Just another added weight to enjoy, other thing to bring me down; people wonder about the growing insanity of our society, but maybe we should ask how we are still as sane as we are.

        2. Donald

          Some people might think that way, having seen a fair number of post apocalyptic movies and TV shows. But I think most of us who think about it don’t see it that way.

          I actually enjoy those types ofvscience fiction shows, but no, I have zero desire to experience it. Just being in the NYC area on 9-11 not knowing if I had lost anyone ( I hadn’t) was more than enough horror for my very uneventful life.

        1. jax

          North American reporter in Mariupol

          You’re not thinking like a war profiteer, Eustachedesaintpierre. Multinationals like Caterpillar and Bechtel see redevelopment money flowing for a decade, at a minimum.

        2. Dave in Austin

          He’s a Canadian married to a Russian woman and obviously very fluent in Russian, so he has his own partisanship. And a total noon-professional. But he is the closest thing to a real reporter from the front in this whole war. So much better than the networks that it’s a serious reflection on how we cover the news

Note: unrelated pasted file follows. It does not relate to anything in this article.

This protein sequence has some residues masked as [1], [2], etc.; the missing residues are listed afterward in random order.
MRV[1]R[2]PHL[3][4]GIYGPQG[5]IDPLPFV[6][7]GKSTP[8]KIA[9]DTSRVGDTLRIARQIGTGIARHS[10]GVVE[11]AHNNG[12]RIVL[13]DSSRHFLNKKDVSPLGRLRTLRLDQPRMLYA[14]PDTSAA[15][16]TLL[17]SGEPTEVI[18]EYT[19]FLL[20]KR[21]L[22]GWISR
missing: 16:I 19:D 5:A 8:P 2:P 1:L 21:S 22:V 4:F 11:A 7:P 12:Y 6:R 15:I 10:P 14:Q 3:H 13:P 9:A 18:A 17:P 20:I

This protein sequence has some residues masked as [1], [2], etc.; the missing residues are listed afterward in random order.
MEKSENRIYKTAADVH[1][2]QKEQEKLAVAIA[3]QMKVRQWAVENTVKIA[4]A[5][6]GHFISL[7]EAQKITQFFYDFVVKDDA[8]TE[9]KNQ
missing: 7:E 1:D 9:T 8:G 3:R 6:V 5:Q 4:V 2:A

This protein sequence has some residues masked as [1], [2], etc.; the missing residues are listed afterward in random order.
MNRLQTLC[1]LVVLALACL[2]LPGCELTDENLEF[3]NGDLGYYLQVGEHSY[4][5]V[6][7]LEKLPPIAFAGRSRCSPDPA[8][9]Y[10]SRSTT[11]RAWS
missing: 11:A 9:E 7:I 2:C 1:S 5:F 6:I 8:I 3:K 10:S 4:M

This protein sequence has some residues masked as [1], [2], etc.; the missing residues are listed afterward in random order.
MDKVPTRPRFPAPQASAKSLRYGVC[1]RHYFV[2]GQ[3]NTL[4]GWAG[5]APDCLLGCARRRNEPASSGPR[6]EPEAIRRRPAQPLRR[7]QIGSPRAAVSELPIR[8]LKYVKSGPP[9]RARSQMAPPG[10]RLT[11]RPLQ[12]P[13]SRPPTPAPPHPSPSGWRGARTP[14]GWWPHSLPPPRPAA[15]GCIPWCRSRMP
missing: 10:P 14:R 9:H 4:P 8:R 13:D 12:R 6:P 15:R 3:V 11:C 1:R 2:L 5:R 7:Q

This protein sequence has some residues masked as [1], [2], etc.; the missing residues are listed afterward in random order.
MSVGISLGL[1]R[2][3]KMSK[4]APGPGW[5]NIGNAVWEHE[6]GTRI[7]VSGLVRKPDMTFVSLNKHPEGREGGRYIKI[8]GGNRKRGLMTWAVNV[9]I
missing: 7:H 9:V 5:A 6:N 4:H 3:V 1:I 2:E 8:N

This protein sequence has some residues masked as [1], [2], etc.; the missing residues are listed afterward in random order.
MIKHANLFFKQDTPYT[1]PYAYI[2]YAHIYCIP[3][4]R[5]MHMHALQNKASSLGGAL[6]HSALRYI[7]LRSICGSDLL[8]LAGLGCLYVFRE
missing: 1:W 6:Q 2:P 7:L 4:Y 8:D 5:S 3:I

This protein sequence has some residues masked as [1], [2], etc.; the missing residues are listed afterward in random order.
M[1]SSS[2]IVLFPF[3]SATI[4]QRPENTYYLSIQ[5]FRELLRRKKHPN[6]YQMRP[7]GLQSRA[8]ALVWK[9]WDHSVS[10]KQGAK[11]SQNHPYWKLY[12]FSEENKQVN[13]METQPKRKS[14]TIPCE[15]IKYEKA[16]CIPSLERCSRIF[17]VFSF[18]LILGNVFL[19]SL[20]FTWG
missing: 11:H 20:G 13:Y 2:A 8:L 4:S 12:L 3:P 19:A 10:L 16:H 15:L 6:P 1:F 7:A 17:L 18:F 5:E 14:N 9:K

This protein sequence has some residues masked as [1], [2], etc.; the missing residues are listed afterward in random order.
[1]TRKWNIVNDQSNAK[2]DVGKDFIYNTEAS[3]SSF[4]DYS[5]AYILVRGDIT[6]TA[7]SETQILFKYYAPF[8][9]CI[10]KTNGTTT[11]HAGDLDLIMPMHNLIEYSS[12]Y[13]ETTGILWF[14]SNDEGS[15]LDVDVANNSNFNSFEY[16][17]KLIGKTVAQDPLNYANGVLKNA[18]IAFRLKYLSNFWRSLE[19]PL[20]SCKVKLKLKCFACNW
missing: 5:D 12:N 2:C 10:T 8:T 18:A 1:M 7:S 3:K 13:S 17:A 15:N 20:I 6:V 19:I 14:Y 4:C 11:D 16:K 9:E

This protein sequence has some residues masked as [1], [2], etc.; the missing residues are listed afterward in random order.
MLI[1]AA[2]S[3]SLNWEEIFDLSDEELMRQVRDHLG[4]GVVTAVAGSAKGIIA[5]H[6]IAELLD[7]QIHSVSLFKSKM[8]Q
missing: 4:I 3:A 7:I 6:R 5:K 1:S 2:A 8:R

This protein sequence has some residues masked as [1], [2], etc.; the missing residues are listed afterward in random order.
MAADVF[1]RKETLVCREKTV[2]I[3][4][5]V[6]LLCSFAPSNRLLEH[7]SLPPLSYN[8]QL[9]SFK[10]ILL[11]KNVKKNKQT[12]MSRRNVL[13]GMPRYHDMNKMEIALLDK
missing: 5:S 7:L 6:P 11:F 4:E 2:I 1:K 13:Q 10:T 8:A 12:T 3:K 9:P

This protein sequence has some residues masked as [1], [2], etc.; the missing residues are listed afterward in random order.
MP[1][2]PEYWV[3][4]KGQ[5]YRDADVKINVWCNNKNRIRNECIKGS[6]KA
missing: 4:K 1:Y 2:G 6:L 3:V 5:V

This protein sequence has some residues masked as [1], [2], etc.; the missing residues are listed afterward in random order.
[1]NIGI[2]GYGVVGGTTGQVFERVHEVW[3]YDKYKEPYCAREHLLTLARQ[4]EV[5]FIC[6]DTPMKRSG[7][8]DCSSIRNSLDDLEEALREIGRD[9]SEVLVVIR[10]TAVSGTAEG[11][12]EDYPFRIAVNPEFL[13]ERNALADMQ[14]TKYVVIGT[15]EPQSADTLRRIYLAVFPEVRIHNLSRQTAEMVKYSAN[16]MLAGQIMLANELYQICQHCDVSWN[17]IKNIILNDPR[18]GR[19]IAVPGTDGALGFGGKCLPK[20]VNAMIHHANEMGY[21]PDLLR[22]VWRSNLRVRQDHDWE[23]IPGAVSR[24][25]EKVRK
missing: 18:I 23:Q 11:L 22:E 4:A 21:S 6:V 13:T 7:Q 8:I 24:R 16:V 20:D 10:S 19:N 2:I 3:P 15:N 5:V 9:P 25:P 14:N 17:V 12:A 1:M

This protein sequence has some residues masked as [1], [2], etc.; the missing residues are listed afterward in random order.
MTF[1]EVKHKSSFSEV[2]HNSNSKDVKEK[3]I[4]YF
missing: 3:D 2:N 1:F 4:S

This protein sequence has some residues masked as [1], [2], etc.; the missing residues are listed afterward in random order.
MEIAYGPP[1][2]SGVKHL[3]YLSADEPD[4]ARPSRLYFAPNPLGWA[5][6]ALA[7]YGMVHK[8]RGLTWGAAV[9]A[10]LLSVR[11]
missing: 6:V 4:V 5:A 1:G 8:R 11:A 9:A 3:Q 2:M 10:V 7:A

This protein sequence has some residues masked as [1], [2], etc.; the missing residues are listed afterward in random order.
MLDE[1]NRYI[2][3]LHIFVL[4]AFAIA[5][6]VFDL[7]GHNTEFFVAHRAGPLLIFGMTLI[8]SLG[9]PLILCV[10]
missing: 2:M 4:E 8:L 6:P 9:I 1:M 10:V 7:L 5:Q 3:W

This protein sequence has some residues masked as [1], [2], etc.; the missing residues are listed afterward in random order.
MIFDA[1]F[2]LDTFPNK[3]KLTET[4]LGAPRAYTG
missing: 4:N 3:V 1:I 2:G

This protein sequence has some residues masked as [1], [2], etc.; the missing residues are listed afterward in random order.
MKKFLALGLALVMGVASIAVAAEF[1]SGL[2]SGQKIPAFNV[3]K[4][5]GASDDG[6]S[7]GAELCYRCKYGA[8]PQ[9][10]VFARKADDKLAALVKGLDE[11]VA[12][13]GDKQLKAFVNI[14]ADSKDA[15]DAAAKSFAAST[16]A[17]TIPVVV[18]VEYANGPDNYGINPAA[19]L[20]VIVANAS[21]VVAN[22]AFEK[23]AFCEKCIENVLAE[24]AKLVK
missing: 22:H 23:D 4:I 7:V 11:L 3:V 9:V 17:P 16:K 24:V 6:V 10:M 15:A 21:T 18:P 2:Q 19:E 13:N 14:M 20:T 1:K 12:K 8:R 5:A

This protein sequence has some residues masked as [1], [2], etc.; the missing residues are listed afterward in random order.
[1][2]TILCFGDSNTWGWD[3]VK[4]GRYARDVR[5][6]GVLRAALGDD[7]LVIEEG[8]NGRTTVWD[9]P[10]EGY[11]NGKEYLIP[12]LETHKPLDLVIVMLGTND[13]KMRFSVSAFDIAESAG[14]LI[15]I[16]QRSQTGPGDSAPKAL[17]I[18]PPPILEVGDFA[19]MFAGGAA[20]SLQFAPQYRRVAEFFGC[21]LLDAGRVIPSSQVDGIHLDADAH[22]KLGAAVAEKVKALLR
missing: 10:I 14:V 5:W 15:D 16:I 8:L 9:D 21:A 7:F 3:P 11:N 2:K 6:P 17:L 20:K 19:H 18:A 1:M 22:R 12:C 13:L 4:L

3. cobo

          First Western Journalist In Russia & DPR Controlled Mariupol
          from the above link – thanks Eustachedesaintpierre!

          Patrick Lancaster is walking right into the heart of Mariupol. The reason I’m bothering to post is that we in America need to take a hard look at the construction of our cities compared to the “old world,” middle east, central asia, etc. If our modern, glass, high-rise cities came under the grad or any artillery/bombing, there wouldn’t even be rubble to hide in. Just being caught in an earthquake will bring down a shower of glass, shrapnel everywhere – abandon them…